New Delhi, Jan. 8: Outsmarted in Jharkhand where his trusted JMM counterpart Shibu Soren made common cause with the Congress yesterday, Rashtriya Janata Dal chief Laloo Prasad Yadav has adopted a tough stand for talks on seat-sharing with Congress leaders in Bihar.
'If they (Congress) do not need us (in Jharkhand), we also do not need them (in Bihar). They have shown the way. They have created a free-for-all situation in Bihar. We have no objection,' Laloo Prasad asserted even as he sought a meeting with Congress chief Sonia Gandhi.
Speaking to reporters in the capital this afternoon, the RJD leader said the Congress was free to go it alone in Bihar if it so wants, but added that the RJD should not be blamed for such a development.
Congress sources said the railway minister, whose party has been given just nine seats in Jharkhand, is upset that the Congress leadership had stumped him by winning over Soren to its side.
'He is wary of the Congress playing the Ram Vilas Paswan card for a better deal with him in Bihar,' said a source.
According to the Jharkhand deal, the JMM and the Congress agreed to put up candidates in 68 of the 81 Assembly constituencies in the state, with the JMM putting up candidates in 35, only two more than the Congress.
Laloo Prasad today directed his anger at his cabinet colleague Arjun Singh, Sonia's point-man for seat-sharing negotiations in Jharkhand and Bihar.
The RJD leader, who has had two rounds of talks with Singh, declared that he would only talk to Sonia and no other Congress leader.
Without naming Singh, he said the Congress negotiators had misled Sonia.
With the CPM and CPI, too, not happy with the Jharkhand deal, Laloo Prasad brought the two parties on board for a move to register a 'complaint' with Sonia, the chairperson of the United Progressive Alliance, that the deal amounted to weakening the coalition.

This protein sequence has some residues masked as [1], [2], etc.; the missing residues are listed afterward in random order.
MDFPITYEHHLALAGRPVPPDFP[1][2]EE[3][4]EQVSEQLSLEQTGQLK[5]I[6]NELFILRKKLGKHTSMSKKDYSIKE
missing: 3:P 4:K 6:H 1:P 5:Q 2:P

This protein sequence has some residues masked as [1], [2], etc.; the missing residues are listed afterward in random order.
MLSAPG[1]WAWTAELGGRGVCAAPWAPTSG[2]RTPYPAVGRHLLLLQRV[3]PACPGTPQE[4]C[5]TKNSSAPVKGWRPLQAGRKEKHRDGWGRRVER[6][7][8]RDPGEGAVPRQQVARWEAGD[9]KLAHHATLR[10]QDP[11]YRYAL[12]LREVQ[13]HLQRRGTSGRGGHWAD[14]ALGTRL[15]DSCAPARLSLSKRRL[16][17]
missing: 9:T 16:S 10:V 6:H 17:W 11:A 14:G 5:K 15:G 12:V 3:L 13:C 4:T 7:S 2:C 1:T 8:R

The Congress, however, did not blink. While the party iterated its commitment to fight the Bihar and Jharkhand polls with its UPA allies, working committee member and in-charge of the two states, Harikesh Bahadur, virtually ruled out a 'review' of the seat-share deal announced yesterday.
Bahadur refused to comment on Laloo Prasad daring the Congress to go it alone in Bihar. But he took advantage of Lok Janshakti Party leader Paswan's fresh offer regarding an alternative secular alliance that could also include the Janata Dal (United) to keep the RJD leader guessing.
'In politics anything is possible,' he said, asked if the Congress would consider Paswan's proposal. 'At the moment our objective is to maintain UPA unity. The JD (U) cannot be part of it as long as it remains where it is at present (the BJP-led NDA). But if the JD (U) realises its mistake, it can be a different situation. After all, much of what is JD (U) is socialist party,' he said.